Nadur is a quiet town in Gozo and we had opportunity to spend one night there this week in some farm accommodation. A handbook from 1839 noted that Nadur is:
“Nadur, on a hill, is cultivated to near its summit, here the finest fruits of the island are produced. Most people visit this fine hill, from its beautiful and extensive view of the island and its vicinity, and from the females being the handsomest on the island”.
The last line is hardly one that Lonely Planet or the Rough Guides would use today, but the rest of the information provided is true, the views from the town are certainly beautiful and extensive. Around 4,500 people live in the town today, which takes its name from the old Maltese word meaning ‘lookout’. It’s just a short walk from Nadur to Ġgantija, one of the oldest temple sites which is over 5,500 years old, suggesting that there’s been human occupation around this area for at least that long.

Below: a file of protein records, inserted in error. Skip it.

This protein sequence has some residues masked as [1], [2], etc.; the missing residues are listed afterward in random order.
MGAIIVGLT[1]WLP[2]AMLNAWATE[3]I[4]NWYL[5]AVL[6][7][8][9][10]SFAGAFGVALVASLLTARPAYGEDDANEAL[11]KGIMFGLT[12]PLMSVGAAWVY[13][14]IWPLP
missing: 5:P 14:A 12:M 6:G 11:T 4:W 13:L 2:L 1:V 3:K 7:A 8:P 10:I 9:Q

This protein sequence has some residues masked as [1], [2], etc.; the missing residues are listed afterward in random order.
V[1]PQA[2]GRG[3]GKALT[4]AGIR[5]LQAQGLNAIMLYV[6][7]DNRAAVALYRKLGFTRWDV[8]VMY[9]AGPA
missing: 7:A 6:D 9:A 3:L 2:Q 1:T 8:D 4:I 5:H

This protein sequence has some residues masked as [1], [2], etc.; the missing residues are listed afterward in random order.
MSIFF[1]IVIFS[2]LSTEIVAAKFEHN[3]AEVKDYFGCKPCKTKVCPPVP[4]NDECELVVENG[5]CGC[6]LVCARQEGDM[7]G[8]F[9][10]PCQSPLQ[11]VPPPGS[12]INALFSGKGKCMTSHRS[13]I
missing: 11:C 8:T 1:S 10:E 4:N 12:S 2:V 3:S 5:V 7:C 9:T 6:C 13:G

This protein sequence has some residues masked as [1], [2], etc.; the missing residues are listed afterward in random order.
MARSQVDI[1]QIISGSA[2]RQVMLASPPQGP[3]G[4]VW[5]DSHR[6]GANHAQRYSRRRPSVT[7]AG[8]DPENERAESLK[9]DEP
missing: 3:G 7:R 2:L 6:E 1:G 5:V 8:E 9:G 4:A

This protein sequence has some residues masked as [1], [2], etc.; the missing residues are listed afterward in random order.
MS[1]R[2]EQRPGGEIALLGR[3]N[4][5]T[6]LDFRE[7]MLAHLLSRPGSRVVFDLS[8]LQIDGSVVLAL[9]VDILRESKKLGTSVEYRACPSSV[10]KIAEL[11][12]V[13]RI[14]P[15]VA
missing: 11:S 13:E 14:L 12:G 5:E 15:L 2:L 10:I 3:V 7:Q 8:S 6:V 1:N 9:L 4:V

Here are the views.
The Basilica of St. Peter and St. Paul, which was unfortunately not open when we were there. It’s beautifully lit at night though and it is the centrepiece of the town.
Life feels relaxed on Nadur, there’s something quite timeless about the town.
A empty property in the town square, next to a bank and there are several bars and a couple of shops in the town. Our dining option in the evening, of which more in a separate post, was at the excellent Fat Rabbit.
These steps are in the main town square and I’m unsure what they led to, perhaps an air raid shelter.
A religious statue.
A street in the town.
A small park, located between the town and San Blas Beach.
There’s a road down from the town to Mgarr, which is Gozo’s harbour and gateway to the ferry service which goes to the main island. Unfortunately some of the road is missing at the moment, although there’s a makeshift path that pedestrians can use. If they like mud that is.